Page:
Original formula has been around since 191o and is made to penetrate the wood to offer a waterproof finish. I used 4- 1×4 boards across the top and a 1×2 board for the edging along the front. Start by measuring carefully, then cut a piece of plywood that would be the size of your vanity top, minus the 3/4″ edging on the front (and sides if needed). Make sure to measure from the wall to the front of the vanity and measure in multiple spots along the vanity top. Make sure the plywood has an even overhang on the front of the vanity. To do this, use a scrap piece of wood or paint stirrer and tape a pencil to it so the wood is flush against the wall and the pencil tip is at the edge of the wood at the widest gap. Do this on any edge of the plywood that is going to be flush agains the wall. Clamp the board in place and secure with some 1″ wood screws from underneath. Make sure the cut the edges of any boards that will not be flush against the wall at a 45 degree angle. Cut the excess boards off the sides that will be flush against the walls. Obviously there will be more water around the sinks so this is a good precaution. Use a drill to make starter holes, then use a jig saw to finish the cutting.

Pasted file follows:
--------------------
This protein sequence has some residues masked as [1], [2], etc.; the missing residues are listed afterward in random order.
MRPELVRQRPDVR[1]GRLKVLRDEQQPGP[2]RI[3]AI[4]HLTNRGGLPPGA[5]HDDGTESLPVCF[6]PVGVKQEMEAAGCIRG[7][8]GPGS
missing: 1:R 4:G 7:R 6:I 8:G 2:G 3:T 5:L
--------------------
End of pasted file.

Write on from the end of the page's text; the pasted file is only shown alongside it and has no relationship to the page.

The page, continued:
You can also use a lint-free cloth dampened with mineral spirits. This finish is super awesome because it is a tung oil to penetrate the wood and a resin to seal and waterproof the wood. Immediately put the plug back on the container to keep out oxygen. The finish is not thick like a polyurethane coating, but more like a stain. The wood will start to darken as the finish absorbs into the wood, bringing out the natural deeper tones of it. Make sure to get all around the edging (even on the underside of it) and inside the sink holes. Let the coat cure with good ventilation (in our case, leaving the garage door open) for 24 hours.The second coat left a bit of sheen on the surface, but after the 24 hours was almost completely gone as it too had soaked into the wood. It has been almost 8 years since we ripped out our tiny, dated, disgusting master bathroom. Now you will want to scribe the curves of the wall onto the plywood so you get a nice tight fit agains the wall. Then keeping the wood flush against the wall, run the pencil along the entire piece of wood, drawing the line of the wall onto the plywood. Now you have a piece of plywood that should fit nicely on top of your vanity. Cut the edges that will not be against the wall at 45 degree angles. Add a line of construction adhesive to the underside of the wood board and then carefully line the bottom edges of the 45 degree angle with the top edges of the plywood.Once all the top boards are secure, it is time to add the edge boards. I cut the 1×2 board for the very front of the vanity with my table saw. I feel like it looks nicer to have the seam in the boards on the side the same as you do on the top. Flip the vanity over so the plywood is on top and use the plywood that was already cut to fit flush against the wall as a guide to cut away the excess boards. Use the cutting guide that comes with your sinks to cut the holes. After sanding, make sure to clean off the surface of your wood so you have no lingering dust. There was no wind so we didn’t have to worry about dust being blown into the finish before it dried. I was a bit scared to finally put sealer to the wood, but it went on like… well, like water. Using a natural bristle brush, soak up a good amount of the sealer and brush it onto the wood. Feather out the strokes so you don’t end up with thick spots. If it is cold or humid or you have poor ventilation it can take longer than 24 hours to cure. I was really impressed with how much it was truly penetrating the wood. The whole surface had a sheen, that will dull to more of a satin sheen as the finish continues to cure. It will continue to need adequate oxygen (which we will give it with open windows in the bedroom and fans) for about 30 days until the surface is fully cured. Add some rustic warmth to your farmhouse bathroom by adding a waterproof wood vanity top.